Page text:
Meet Good Families Ready To Adopt Your Baby.
Before You Start Looking For Parents Who Want To Adopt
Here are a few things to think about before you begin searching for a family to raise your baby:
1. What type of adoption plan do I want?
In order for your adoption to be successful, you should choose an adoptive family that has the same (or similar) adoption type (closed, open, etc.) in mind. Think of the type and amount of contact you would like and look for families that have similar views.
2. How important is it that my baby be raised in a two-parent family?
One of the reasons some women consider adoption is that they are not able to provide a stable two-parent family for their baby. However, it is important to mention that two-parent families may not always remain that way. Adoptive couples are not immune to separations, divorce, and even death.
3. Is it important that my baby have a stay-at-home parent?
Some women consider adoption because they cannot remain at home with their babies. So a stay-at-home mother may be a very important attribute. Again, keep in mind that circumstances change, children grow, and mothers may eventually need or choose to go back to work.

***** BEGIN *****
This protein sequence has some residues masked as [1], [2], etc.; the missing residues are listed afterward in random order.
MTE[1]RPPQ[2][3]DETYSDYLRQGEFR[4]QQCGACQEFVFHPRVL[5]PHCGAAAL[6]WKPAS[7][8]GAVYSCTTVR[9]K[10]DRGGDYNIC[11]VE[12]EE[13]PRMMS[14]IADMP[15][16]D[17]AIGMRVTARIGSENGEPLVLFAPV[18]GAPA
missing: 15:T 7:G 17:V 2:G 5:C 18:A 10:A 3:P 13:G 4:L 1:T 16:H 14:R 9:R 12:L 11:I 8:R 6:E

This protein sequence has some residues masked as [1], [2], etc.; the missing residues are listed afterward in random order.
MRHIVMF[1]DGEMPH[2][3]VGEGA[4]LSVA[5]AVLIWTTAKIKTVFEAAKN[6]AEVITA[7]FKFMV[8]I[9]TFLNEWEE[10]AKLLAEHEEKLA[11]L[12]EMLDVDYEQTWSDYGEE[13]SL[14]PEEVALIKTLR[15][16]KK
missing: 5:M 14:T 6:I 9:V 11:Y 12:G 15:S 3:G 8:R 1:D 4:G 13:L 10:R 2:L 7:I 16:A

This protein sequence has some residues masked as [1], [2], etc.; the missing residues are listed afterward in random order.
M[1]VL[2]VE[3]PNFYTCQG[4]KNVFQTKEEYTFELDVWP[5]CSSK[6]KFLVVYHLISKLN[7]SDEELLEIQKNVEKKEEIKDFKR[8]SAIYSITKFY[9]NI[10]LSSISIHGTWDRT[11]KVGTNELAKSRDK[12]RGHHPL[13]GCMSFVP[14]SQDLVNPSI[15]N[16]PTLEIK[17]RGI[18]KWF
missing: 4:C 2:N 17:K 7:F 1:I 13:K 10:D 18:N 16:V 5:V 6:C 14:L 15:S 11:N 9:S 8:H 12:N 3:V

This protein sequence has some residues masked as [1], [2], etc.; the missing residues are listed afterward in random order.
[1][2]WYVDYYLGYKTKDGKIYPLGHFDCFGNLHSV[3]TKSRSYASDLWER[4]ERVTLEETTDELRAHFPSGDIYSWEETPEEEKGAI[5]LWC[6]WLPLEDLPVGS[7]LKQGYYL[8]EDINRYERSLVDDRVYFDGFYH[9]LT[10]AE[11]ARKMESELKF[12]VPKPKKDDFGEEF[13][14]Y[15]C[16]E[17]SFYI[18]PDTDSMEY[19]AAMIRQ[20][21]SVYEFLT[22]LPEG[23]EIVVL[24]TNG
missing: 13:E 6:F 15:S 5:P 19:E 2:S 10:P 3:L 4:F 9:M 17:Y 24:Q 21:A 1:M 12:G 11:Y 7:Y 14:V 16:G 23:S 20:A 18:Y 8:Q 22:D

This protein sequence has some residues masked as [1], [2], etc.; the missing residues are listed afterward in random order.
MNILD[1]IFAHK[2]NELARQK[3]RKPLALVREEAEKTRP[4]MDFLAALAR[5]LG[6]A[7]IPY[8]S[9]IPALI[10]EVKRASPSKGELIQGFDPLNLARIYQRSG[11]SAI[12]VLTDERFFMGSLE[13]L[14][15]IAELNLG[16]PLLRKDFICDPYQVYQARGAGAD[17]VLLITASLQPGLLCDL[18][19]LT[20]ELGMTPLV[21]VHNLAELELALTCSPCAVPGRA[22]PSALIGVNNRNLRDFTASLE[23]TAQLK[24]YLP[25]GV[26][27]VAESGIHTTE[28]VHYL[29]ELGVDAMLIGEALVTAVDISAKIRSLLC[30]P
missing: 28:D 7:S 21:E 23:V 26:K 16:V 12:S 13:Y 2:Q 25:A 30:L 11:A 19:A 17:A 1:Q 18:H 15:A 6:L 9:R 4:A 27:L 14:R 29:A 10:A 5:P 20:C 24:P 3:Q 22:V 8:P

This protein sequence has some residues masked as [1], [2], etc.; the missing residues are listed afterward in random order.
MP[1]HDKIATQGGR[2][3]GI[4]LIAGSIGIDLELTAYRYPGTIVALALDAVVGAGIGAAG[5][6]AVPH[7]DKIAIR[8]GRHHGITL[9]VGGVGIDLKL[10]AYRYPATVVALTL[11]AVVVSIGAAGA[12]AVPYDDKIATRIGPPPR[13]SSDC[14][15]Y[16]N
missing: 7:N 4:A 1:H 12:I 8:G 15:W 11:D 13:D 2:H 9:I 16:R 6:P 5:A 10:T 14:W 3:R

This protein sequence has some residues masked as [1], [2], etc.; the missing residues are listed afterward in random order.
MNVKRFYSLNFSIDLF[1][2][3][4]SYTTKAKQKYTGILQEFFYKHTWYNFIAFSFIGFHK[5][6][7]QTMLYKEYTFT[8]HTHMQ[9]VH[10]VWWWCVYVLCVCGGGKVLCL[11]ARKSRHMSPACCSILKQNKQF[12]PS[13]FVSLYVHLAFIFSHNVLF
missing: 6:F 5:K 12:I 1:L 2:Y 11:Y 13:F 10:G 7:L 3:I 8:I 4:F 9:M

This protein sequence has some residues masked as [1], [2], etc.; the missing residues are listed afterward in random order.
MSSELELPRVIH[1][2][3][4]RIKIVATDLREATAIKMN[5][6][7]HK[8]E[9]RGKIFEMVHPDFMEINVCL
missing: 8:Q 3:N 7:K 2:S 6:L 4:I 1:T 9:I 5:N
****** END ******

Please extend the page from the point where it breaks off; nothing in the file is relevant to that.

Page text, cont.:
4. Do I want my baby to be an only child or do I want him or her to have siblings?
There are many adoptive families who already have children. And having siblings may be very important to you. Or you may prefer that your child be the first, and possibly only, in a particular family.
5. How important is religion?
For some women considering adoption, religion is extremely important. You may wish to choose a family that is of the same religion so that your child grows up within a particular faith. For others, religion may not be a deciding factor at all.
6. Does location matter?
If you want a fairly open adoption, you may wish to choose a family that is not too far away.
7. Is the ethnicity of the adoptive family important to you?
Some expectant mothers who are having a biracial baby will choose a couple with at least one parent of the same race. This way, the child can more easily grow up learning about his or her ethnicity.